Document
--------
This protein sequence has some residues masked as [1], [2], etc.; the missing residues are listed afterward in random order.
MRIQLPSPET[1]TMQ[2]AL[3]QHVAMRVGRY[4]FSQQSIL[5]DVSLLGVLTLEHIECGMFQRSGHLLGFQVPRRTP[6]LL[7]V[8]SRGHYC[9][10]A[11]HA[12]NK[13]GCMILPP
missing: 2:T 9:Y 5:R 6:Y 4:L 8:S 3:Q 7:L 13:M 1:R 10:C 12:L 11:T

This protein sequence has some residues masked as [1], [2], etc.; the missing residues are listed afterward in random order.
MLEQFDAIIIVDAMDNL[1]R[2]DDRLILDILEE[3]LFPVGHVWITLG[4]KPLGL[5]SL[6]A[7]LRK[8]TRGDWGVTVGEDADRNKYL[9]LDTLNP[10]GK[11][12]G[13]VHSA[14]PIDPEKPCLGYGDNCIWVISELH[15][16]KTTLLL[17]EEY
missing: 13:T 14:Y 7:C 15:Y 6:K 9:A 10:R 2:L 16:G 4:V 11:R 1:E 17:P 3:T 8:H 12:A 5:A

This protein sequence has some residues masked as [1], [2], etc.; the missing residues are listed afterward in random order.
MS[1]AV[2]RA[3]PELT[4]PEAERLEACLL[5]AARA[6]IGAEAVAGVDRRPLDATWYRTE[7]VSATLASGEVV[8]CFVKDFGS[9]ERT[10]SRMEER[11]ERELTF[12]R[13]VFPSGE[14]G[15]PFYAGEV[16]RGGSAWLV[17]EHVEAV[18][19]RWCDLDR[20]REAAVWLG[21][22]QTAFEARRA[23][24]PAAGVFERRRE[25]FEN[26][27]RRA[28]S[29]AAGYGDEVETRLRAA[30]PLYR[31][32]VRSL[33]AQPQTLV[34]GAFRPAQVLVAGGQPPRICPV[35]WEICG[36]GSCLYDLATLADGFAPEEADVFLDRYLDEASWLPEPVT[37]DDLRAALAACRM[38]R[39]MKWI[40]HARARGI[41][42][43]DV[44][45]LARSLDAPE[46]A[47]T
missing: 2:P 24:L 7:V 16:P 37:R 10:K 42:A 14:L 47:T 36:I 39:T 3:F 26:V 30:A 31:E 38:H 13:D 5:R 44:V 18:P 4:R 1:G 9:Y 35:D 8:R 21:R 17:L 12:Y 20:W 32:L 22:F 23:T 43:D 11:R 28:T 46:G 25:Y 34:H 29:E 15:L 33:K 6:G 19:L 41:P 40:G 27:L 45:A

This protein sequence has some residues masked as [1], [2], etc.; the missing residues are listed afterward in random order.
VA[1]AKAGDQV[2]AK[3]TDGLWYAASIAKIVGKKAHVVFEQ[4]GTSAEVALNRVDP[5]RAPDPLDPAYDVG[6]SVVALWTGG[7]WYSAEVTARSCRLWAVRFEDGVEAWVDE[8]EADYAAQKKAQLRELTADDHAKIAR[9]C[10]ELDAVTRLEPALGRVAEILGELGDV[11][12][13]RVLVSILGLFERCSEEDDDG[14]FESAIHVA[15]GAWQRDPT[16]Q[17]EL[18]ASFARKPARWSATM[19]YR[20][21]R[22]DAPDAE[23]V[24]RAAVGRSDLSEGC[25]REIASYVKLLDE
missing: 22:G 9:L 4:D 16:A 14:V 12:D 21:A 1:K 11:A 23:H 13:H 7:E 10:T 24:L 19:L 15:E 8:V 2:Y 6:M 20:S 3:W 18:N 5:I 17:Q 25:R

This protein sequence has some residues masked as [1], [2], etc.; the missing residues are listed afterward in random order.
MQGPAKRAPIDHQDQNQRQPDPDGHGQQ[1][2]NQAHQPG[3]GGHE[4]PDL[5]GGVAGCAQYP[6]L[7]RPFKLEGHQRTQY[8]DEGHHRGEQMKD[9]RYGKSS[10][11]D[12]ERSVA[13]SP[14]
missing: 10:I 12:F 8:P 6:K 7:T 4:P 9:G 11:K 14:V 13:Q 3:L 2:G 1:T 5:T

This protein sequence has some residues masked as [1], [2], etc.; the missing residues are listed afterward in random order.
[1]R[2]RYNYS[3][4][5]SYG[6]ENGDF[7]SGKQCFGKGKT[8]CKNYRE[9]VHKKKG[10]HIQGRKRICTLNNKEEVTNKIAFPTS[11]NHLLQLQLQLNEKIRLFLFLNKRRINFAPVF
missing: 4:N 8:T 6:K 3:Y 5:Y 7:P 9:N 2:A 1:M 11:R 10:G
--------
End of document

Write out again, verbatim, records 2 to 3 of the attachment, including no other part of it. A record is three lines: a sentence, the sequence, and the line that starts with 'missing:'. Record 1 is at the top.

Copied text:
This protein sequence has some residues masked as [1], [2], etc.; the missing residues are listed afterward in random order.
MLEQFDAIIIVDAMDNL[1]R[2]DDRLILDILEE[3]LFPVGHVWITLG[4]KPLGL[5]SL[6]A[7]LRK[8]TRGDWGVTVGEDADRNKYL[9]LDTLNP[10]GK[11][12]G[13]VHSA[14]PIDPEKPCLGYGDNCIWVISELH[15][16]KTTLLL[17]EEY
missing: 13:T 14:Y 7:C 15:Y 6:K 9:A 10:R 2:L 16:G 4:V 11:R 1:E 17:P 3:T 8:H 12:A 5:A

This protein sequence has some residues masked as [1], [2], etc.; the missing residues are listed afterward in random order.
MS[1]AV[2]RA[3]PELT[4]PEAERLEACLL[5]AARA[6]IGAEAVAGVDRRPLDATWYRTE[7]VSATLASGEVV[8]CFVKDFGS[9]ERT[10]SRMEER[11]ERELTF[12]R[13]VFPSGE[14]G[15]PFYAGEV[16]RGGSAWLV[17]EHVEAV[18][19]RWCDLDR[20]REAAVWLG[21][22]QTAFEARRA[23][24]PAAGVFERRRE[25]FEN[26][27]RRA[28]S[29]AAGYGDEVETRLRAA[30]PLYR[31][32]VRSL[33]AQPQTLV[34]GAFRPAQVLVAGGQPPRICPV[35]WEICG[36]GSCLYDLATLADGFAPEEADVFLDRYLDEASWLPEPVT[37]DDLRAALAACRM[38]R[39]MKWI[40]HARARGI[41][42][43]DV[44][45]LARSLDAPE[46]A[47]T
missing: 2:P 24:L 7:V 16:P 37:R 10:K 42:A 14:L 47:T 36:I 39:T 3:F 26:V 30:A 31:E 38:H 13:D 5:R 44:V 18:P 4:R 1:G 9:Y 35:D 8:R 21:R 17:L 12:Y 20:W 32:L 22:F 23:T 43:D 11:R 28:T 46:G 25:Y 34:H 29:E 15:L 33:K 6:G 19:L 41:P 40:G 27:L 45:A